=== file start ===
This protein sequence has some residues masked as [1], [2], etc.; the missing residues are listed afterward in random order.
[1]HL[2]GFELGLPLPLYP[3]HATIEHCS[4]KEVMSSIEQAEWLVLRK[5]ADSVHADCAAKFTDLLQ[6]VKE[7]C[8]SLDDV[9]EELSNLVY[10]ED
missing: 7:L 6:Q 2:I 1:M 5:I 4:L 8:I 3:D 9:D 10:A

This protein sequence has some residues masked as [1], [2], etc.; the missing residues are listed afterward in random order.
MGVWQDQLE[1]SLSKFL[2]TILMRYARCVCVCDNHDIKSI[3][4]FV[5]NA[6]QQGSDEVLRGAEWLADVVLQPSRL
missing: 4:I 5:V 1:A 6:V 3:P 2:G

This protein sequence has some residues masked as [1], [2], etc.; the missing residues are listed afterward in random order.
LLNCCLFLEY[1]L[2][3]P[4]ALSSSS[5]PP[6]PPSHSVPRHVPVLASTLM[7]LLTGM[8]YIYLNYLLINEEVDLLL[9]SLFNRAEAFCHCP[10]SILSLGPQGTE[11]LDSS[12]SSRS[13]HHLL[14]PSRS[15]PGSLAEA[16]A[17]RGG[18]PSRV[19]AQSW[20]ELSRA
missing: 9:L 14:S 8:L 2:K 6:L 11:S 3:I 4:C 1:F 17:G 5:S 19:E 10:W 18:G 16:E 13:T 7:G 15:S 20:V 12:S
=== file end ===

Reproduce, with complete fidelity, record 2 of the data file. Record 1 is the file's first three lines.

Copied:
This protein sequence has some residues masked as [1], [2], etc.; the missing residues are listed afterward in random order.
MGVWQDQLE[1]SLSKFL[2]TILMRYARCVCVCDNHDIKSI[3][4]FV[5]NA[6]QQGSDEVLRGAEWLADVVLQPSRL
missing: 4:I 5:V 1:A 6:V 3:P 2:G